America has fallen for the lie that a car payment is required in life. While it might be normal, it is definitely not required. I can’t tell you how many times someone has told me why they have to have a car payment or wonder how in the world we live without one.
I still remember the monthly total of the last car payment I had: $396.11. That payment was for a 1999 Chrysler Town & Country minivan. It was one of the worst financial decisions I’ve ever made in my life.
Sabrina and I had just found out that we were expecting our first child. We were approaching the mileage limit on the lease of our brand new, 2000 Honda Accord and naively drove onto a car lot to “just look”. Don’t even get me started on how terrible of a financial decision a lease is. Unless your company is paying for your lease, it is a horrible financial decision.
The salesman saw us coming from a mile away. Before we knew it, we drove off the lot paying full sticker price for the van on a 72-month loan. We tacked the remaining lease onto the loan and put a $500 down payment on our credit card. Yep, we were those people. 72 months later, we made our last payment and made the commitment never to have another car payment again. We’ve stuck to that commitment, and so can you.
Having a car payment is not a requirement. I understand the lure to have one. Trust me, living without a car payment requires sacrifice, comparison traps, mocking from people who think you’re crazy, and a lot of hard work. In spite of how difficult it is, the fact that we owe no money on anything but our home is an incredibly freeing feeling. I’ll take the taste of debt freedom over the smell of new leather seats every day and twice on Sunday.
Also, having a car payment isn’t a sin. You’re not a bad person if you have one. Some of the people in our lives whom we love the most choose to have a car payment, and that’s their prerogative. We don’t love or respect people any more or any less for their financial decisions, I just wanted to share a little bit about how we make ours.
So, here’s how Sabrina and I have lived without a car payment for over a decade, and how we plan never to go back again. You can do this too! It won’t be easy, and you’ll make mistakes along the way, but you can do this.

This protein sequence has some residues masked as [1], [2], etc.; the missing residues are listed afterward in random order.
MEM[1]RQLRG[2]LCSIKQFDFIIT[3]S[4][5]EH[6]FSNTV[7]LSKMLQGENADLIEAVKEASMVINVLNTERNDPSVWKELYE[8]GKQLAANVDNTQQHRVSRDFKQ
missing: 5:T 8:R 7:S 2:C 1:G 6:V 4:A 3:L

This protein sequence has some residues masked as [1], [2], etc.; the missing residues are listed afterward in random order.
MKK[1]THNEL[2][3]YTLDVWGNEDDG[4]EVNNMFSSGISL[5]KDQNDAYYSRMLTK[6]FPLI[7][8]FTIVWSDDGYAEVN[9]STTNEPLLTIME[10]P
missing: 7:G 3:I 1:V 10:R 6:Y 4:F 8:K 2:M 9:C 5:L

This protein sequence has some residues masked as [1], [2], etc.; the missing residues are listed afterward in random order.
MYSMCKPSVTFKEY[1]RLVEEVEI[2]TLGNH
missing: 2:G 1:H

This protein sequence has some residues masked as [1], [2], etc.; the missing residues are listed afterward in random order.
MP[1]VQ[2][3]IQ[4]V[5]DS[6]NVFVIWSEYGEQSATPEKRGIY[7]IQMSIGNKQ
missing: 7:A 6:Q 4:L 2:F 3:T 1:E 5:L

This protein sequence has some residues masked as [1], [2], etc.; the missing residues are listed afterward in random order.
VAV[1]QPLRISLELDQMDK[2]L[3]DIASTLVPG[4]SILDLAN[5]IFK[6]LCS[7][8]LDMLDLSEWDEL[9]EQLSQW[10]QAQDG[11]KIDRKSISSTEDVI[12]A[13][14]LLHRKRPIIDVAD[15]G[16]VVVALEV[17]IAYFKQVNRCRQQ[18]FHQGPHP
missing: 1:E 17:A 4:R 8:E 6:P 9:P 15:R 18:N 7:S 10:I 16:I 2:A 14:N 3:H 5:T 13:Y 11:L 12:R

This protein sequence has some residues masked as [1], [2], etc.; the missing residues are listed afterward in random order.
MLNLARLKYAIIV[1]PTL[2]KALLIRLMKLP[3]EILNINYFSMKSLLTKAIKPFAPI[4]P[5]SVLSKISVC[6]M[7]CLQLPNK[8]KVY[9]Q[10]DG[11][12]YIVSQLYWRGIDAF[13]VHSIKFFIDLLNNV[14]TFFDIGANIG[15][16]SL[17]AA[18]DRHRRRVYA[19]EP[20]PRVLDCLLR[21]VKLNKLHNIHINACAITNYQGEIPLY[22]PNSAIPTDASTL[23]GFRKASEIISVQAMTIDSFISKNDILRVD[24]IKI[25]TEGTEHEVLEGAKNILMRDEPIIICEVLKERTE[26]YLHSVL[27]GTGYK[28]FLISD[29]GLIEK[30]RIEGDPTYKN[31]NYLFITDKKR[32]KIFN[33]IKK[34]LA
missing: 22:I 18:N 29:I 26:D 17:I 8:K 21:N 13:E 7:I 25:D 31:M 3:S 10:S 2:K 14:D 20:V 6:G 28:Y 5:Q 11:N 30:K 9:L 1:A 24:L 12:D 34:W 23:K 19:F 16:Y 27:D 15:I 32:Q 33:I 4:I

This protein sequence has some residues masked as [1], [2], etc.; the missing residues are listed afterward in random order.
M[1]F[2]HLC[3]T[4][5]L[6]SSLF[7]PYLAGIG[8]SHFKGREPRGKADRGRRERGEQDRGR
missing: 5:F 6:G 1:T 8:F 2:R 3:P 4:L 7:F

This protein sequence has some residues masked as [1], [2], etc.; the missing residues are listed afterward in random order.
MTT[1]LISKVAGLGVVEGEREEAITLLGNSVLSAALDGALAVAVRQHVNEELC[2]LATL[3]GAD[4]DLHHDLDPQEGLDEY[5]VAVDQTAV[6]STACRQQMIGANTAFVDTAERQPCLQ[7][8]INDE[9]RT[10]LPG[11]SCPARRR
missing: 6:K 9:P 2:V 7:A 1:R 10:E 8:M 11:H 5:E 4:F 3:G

1. Live below your means (on a budget)
Currently, Sabrina and I are living on 74% of our income. It took a long time and a lot of effort for us to get here, but we made it. That 74% includes our tithe, actual living expenses, vacation savings, Christmas and birthday savings, kids allowances, discretionary spending, literally everything that goes out each month. It does not include our regular savings or retirement.
The only way to live below your means successfully is to have a written budget and sticking to it. Everyone can do this. Even if you have irregular income, people like Joe Sangl and the I Was Broke, Now I’m Not company have some fantastic free resources to help you get on and live on a budget. I can’t recommend Joe Sangl enough. He has helped change our financial lives, and I know he will for you as well.
Each paycheck, Sabrina, and I sit down and tell all of our money where to go on paper first. We give every single dollar a name and tell it where to go. The first 10%, tithe, always goes to God through our local church. The next 10% we have automatically put into an online savings account. We use Ally bank. My retirement gets automatically deducted from my paycheck. The rest we budget until it is all spent on paper to zero.
2. Make savings a priority
You’ll always have a car payment if you don’t choose to save. I consider saving the second most important thing I do with my money each payday. The most important thing is my tithe. God owns it all. He asks for the first 10% back as a sign that I trust Him and a way to worship Him. I gladly give Him what He’s asked for so that His blessing is on the rest. As Mark Batterson says, “God can do more with the remaining 90% that you can do with all 100% on your own.” But back to saving.